By trial, I configured that $3,3^2,3^3,3^4,3^5,3^6$ is a reduced residue system composed entirely of powers of $3$. However, why this is happening? Is it true for all relatively prime numbers, though?

  • $3$ is a generator of the cyclic group $U(7)$, the group of units of the ring $\Bbb{Z}/7\Bbb{Z}$. Have a look at this site for this, it has been answered here, for $U(p)$ and more generally. For a duplicate with $p=31$, see here. – Dietrich Burde Oct 17 at 16:58
  • @DietrichBurde My comment was in response to an earlier one of yours. I'm now deleting it. – Ethan Bolker Oct 17 at 17:07
up vote 4 down vote accepted

No, it is not true for all relatively prime numbers. For example try powers of $2$ and you will find out it is not a reduced residue system. Now why is that happening? If $\gcd(a,n)=1$ then by Euler's theorem $a^{\phi(n)}\equiv 1$(mod $n$). Now, if $\phi(n)$ is also the smallest natural number $m$ for which $a^m\equiv 1$(mod $n$) then $a$ is called a primitive root mod $n$. In that case all invertible elements mod $n$ are powers of $a$. It follows from the fact that if you look at the set $\{1,a,a^2,...,a^{\phi(n)-1}\}$ then it contains $\phi(n)$ different elements. Let's prove that. Suppose $a^i\equiv a^j$(mod $n$) for $0\leq i<j\leq\phi(n)-1$. Then by multiplying both sides by $a^{-i}$ we get $a^{j-i}\equiv 1$(mod $n$) when $1\leq j-i<\phi(n)$ which contradicts the fact that $a$ is a primitive root. So that is what happening in your case-$3$ is a primitive root mod $7$. By the way, not every natural number $n$ has primitive roots, but every prime number does. And if $n$ has a primitive root then there are actually $\phi(\phi(n))$ of them.

Trial was the right way to go.

This is happening because $3$ is a primitive root for $7$: a number whose powers fill out the reduced residue system.

Every prime modulus has primitive roots. There is no easy way to find them. $2$ is not one for $7$ as you can tell by looking at the sequence of its powers, modulo $7$. They repeat with period $3$, not $6$.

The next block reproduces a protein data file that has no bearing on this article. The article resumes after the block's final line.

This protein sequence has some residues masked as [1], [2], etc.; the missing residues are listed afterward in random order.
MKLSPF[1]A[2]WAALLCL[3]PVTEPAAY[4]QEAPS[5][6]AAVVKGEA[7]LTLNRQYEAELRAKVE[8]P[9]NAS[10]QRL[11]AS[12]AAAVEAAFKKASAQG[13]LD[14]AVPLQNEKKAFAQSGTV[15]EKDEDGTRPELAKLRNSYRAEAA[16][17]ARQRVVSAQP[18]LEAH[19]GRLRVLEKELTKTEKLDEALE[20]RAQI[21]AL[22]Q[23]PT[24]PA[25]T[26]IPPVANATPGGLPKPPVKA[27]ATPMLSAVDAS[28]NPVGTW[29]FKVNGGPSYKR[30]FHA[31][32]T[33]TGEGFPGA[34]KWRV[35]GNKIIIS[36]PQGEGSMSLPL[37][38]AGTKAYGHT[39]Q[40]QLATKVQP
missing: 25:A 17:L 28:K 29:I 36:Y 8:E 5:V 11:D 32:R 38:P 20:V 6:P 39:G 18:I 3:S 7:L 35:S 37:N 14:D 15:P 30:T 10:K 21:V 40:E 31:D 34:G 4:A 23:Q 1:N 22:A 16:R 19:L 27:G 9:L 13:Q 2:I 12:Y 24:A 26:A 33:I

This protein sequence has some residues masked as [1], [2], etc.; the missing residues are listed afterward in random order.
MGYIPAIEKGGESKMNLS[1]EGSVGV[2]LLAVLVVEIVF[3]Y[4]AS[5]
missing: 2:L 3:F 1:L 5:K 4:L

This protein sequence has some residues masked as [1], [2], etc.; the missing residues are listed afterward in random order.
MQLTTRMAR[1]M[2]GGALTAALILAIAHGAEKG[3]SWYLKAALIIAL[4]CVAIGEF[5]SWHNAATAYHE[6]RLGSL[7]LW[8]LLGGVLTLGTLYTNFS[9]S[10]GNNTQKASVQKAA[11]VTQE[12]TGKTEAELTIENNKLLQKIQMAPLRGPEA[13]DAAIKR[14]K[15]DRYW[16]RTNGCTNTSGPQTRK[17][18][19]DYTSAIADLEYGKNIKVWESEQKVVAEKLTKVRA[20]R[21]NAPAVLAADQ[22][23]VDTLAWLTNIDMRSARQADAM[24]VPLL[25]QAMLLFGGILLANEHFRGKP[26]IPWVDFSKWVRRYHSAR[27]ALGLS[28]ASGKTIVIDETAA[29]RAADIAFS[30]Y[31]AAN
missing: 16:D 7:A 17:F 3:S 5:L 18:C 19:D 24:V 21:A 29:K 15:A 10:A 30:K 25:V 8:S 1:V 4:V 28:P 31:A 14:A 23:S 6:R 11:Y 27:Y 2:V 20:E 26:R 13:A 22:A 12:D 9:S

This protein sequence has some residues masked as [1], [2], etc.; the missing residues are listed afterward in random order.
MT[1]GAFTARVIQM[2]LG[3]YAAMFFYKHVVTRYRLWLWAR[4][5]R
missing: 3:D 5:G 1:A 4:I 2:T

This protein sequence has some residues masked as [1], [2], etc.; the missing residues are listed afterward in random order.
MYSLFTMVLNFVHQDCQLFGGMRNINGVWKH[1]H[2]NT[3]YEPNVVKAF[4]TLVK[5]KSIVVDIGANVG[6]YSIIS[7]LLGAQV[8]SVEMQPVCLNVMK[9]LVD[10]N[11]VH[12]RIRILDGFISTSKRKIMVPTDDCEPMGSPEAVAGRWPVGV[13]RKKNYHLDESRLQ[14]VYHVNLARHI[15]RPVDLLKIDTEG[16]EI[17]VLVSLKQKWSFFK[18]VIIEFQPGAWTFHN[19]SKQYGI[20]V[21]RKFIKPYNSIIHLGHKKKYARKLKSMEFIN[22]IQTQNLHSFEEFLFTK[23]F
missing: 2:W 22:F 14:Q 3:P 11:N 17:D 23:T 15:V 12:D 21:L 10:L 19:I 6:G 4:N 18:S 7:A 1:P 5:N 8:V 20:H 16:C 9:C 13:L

Yes, that works with the number $3$. However, it doesn't work if you use $2$ instead of $3$, because any power of $2$ is congruent to $1$, $2$, or $4$ modulo $7$. And if you were working with $13$ instead of $7$, $3$ wouldn't work either, because every power of $3$ is congruent to $1$, $3$, or $9$ modulo $13$. You must check it case by case.

Hint $\bmod 7\!:\,\ \overbrace{3^{\large 6}\equiv 1}^{\large \mu\rm Fermat},\ 3^{\large 2},3^{\large 3}\not\equiv 1\,\Rightarrow\, 3\,$ has order $\,6,\,$ by below


Order Test $\,\ \,a\,$ has order $\,n\iff a^{ n} = 1\,$ but $\,a^{n/p} \not= 1\,$ for every prime $\,p\mid n.\,$

Proof $\ (\Leftarrow)\ $ If $\,a\,$ has $\,\rm\color{#c00}{order\ k}\,$ then $\,k\mid n.\,$ If $\,k < n\,$ then $\,k\,$ is proper divisor of $\,n\,$ therefore $\,k\,$ must omit at least one prime $\,p\,$ from the unique prime factorization of $\,n,\,$ hence $\,k\mid n/p,\,$ say $\, kj = n/p,\,$ so $\,a^{n/p} = (\color{#c00}{a^k})^j= \color{#c00}1^j= 1,\,$ contra hypothesis. $\ (\Rightarrow)\ $ By definition of order.

Remark $ $ It is a classical result that the group of units (invertibles) of $\,\Bbb Z/n\,$ is cyclic $\iff n = 1,2,4, p^k\,$ or $\,2p^k,\,$ for $p$ an odd prime.

  • @Downvoter If something is not clear then please feel welcome to ask questions and I will happily elaborate. – Bill Dubuque Oct 17 at 17:12

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